The Hotline games have always been difficult, a high intensity loop of try, die, repeat, but the sequel takes that to a new level. Those new to the series get no coddling at all, and are thrown in at the deep end without a single floatation device, and it only gets more insane from there. This is more puzzle than action, where you are thrown into a situation and have to think your way out of it, while also having reactions quick enough to handle when your intricate plan goes sideways. The AI has a tendency to flit between incredibly predictable and complete randomness, requiring both skills to be on top form all the time. The stages themselves are also much larger than in the previous game, but unfortunately keep the same “checkpoint at transition” behaviour. This makes running a stage an exceptionally tense affair, where one misplaced shot can force you back to the start with little or no warning. By the final stages this was starting to get irritating rather than tense, and without some kind of narrative hook to pull me through I was very close to not finishing the game. The final levels are brutal, and replaying a stage 30-40 times doesn’t sound too insane. This is where the Dark Souls comparison comes in. The sheer sense of relief that comes over you when you kit a mid level checkpoint or finish a stage is so intense that I can see why people fall down the Souls hole. For me, however, it’s just not enough. Completing a particularly troublesome level with less a sense of accomplishment and more a thankfulness that I will never have to do that again is not what I want out of a game.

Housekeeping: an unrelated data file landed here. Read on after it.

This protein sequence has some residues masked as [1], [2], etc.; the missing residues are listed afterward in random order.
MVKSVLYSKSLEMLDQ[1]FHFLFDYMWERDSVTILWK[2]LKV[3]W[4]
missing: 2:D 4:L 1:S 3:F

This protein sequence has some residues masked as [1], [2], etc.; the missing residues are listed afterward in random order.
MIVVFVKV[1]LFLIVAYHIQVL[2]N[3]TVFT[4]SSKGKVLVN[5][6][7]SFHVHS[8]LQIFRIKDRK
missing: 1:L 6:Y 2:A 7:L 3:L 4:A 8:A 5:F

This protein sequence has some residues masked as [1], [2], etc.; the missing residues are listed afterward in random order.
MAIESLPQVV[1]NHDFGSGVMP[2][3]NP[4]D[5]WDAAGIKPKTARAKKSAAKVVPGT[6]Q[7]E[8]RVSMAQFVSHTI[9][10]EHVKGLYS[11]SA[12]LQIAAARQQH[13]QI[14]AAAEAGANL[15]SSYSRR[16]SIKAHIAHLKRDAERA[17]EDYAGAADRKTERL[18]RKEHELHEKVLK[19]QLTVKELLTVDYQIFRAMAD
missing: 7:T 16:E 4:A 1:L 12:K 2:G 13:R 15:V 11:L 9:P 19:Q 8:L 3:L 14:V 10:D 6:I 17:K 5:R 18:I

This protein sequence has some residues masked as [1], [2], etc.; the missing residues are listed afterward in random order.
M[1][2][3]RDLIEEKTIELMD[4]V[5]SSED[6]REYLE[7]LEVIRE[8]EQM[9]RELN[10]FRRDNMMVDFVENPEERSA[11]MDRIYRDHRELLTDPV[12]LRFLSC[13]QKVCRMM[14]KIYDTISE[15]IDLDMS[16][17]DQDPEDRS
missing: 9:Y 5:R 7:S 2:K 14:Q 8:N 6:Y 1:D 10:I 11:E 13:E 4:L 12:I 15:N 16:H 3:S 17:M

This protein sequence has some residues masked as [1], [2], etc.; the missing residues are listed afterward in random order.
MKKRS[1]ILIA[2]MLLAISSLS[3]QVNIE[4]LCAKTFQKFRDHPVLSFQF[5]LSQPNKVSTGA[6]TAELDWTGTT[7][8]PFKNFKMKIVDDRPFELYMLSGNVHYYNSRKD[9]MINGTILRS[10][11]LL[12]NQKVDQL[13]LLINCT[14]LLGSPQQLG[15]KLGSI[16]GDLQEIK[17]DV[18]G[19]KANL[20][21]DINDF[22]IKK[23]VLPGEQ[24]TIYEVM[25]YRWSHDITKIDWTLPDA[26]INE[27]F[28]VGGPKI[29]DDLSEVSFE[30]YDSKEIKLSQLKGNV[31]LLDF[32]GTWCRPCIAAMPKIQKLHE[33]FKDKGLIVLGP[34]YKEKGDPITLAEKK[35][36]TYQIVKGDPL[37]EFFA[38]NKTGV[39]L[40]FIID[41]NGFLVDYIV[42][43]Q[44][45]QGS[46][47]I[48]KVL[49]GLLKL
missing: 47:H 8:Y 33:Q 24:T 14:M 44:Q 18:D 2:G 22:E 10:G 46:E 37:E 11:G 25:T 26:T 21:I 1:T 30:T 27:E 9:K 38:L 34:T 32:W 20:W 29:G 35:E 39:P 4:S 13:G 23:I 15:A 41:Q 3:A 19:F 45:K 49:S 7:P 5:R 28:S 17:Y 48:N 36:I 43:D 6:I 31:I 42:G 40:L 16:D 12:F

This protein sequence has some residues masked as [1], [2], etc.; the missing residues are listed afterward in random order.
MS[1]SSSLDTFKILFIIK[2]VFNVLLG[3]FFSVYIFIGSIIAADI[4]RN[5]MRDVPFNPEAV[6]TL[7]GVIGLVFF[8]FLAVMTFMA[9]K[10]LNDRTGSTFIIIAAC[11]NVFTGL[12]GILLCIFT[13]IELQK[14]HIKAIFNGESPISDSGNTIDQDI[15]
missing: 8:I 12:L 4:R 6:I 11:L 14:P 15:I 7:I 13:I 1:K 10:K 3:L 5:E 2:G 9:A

That soundtrack plays such a critical role in saving Hotline Miami 2 from being simply a more unnecessary complicated version of the previous game. A part of me was actually looking forward to the track listing more than the game. Hotline is now a genre between myself and Calum, and represents all we need to know about a track as we send the YouTube link over IM to the other person. Hotline Miami 2’s soundtrack is incredible. No other way to describe it. I write this on a train with Divide playing in my earphones, and it’s hard to not just pump my fist in the air at fellow passengers screaming “YOU SHOULD HEAR THIS SHIT” in my most obnoxious voice. Stay tuned at the end of the year, where “best track on the Hotline Miami 2 soundtrack” category is shaping up to become a knife fight. I’ve embedded the two big competitors below, so you can decide for yourself. Spoilers, it’s Divide.
Calum’s Note: – This is one of the many cases where my dear brother is very VERY wrong. Sexualizer is a much better piece of music. Although both are remarkable successful in their intended purpose within Hotline Miami 2.
When the soundtrack is paired with the seriously trippy visual presentation of Hotline 2, it becomes such a unique package that has yet to be copied or improved on. It captures the era and mood it’s going for so perfectly that it makes it all the more disappointing that it doesn’t do more with it. I have to give Dennaton full marks for the ambition in what they attempted, but they what they put down is just not enough and leaves far too much in the players hands to put together. Pairing down what they were attempting would have ended up with a better end result. While that core loop is still fun, and the presentation is so spot on, it’s still a few hours too long, and fell over the knife edge between fun and frustration on the wrong side a little too often to get my full recommendation. If you liked the original and thought it needed to be more difficult, this is the game for you.